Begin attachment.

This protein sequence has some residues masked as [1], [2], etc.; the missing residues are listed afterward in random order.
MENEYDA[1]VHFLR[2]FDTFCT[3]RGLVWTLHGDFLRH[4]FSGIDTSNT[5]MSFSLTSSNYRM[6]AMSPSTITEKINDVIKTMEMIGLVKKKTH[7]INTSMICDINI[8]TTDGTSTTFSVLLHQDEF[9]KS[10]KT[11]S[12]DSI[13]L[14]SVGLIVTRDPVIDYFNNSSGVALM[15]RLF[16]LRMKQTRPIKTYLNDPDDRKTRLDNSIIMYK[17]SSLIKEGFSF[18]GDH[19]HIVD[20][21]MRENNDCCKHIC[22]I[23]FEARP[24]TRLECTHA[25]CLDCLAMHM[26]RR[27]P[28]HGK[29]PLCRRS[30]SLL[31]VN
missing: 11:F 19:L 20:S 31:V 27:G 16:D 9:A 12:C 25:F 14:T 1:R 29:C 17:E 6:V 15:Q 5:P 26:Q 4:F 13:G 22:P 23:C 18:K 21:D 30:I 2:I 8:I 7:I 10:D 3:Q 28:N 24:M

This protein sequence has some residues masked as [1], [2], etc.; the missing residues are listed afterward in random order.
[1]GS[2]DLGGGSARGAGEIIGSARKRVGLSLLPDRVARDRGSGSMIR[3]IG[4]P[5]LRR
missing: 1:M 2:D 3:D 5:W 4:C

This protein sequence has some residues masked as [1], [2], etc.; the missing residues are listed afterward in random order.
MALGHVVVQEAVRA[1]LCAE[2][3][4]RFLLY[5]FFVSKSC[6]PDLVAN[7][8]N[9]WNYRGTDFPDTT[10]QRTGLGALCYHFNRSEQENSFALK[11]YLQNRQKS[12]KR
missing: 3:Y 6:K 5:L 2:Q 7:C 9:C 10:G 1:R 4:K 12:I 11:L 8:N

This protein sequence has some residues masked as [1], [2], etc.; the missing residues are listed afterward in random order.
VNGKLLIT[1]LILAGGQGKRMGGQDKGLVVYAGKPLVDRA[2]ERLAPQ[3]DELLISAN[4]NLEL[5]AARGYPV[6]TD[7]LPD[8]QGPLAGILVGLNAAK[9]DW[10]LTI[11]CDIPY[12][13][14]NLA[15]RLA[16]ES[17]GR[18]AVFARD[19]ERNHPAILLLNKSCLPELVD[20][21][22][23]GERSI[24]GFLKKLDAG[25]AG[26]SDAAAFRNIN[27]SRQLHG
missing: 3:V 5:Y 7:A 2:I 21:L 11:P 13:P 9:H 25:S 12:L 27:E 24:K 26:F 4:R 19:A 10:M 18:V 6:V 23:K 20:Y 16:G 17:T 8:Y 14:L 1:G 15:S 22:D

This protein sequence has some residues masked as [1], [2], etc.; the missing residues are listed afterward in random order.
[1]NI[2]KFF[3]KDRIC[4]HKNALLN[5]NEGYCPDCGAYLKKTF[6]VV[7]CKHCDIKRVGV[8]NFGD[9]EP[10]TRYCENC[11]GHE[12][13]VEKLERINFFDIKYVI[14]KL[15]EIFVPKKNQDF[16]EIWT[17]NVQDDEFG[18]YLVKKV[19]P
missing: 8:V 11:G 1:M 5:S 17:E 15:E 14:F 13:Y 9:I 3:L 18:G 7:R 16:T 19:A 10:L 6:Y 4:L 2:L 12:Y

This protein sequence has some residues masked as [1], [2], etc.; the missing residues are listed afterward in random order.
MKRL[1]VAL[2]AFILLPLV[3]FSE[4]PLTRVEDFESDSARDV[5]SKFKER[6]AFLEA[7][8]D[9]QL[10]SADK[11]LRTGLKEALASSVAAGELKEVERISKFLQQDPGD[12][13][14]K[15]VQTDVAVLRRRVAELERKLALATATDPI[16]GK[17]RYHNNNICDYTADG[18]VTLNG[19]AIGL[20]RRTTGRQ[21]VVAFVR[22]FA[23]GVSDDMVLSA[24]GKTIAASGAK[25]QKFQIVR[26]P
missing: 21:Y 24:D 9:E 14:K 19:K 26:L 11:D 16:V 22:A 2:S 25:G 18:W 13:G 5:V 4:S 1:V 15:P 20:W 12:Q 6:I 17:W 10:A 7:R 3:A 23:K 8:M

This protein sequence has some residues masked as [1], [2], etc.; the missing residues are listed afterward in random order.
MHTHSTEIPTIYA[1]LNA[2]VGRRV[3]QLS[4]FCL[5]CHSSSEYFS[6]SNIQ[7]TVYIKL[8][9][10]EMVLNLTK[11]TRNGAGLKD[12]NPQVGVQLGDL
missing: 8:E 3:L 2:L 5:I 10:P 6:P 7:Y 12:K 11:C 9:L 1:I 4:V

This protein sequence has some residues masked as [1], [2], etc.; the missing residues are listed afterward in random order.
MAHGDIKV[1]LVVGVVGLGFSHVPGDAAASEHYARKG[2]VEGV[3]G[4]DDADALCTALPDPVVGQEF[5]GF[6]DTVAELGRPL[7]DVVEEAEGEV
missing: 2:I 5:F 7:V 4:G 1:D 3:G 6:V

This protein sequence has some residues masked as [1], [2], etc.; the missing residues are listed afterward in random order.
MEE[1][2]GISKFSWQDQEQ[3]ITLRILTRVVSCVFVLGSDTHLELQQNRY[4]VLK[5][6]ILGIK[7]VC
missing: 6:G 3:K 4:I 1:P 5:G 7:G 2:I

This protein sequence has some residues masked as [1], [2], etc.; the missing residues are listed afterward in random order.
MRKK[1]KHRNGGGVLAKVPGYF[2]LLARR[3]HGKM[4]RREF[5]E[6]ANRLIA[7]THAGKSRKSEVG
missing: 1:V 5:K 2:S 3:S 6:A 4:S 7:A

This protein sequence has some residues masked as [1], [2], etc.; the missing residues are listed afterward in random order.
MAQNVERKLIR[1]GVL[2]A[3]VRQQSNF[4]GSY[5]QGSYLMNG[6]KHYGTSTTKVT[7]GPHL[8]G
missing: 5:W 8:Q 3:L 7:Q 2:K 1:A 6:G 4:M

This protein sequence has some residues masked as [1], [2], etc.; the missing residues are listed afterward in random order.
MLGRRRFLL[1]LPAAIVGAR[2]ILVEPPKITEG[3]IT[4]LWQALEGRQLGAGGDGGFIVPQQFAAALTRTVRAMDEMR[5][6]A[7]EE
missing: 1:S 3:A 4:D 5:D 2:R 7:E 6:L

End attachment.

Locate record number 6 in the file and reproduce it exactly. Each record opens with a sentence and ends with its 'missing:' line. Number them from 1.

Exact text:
This protein sequence has some residues masked as [1], [2], etc.; the missing residues are listed afterward in random order.
MKRL[1]VAL[2]AFILLPLV[3]FSE[4]PLTRVEDFESDSARDV[5]SKFKER[6]AFLEA[7][8]D[9]QL[10]SADK[11]LRTGLKEALASSVAAGELKEVERISKFLQQDPGD[12][13][14]K[15]VQTDVAVLRRRVAELERKLALATATDPI[16]GK[17]RYHNNNICDYTADG[18]VTLNG[19]AIGL[20]RRTTGRQ[21]VVAFVR[22]FA[23]GVSDDMVLSA[24]GKTIAASGAK[25]QKFQIVR[26]P
missing: 21:Y 24:D 9:E 14:K 19:K 26:L 11:D 16:V 22:A 2:S 25:G 18:W 13:G 5:V 4:S 1:V 15:P 20:W 12:Q 6:I 17:W 10:A 7:R 3:A 23:K 8:M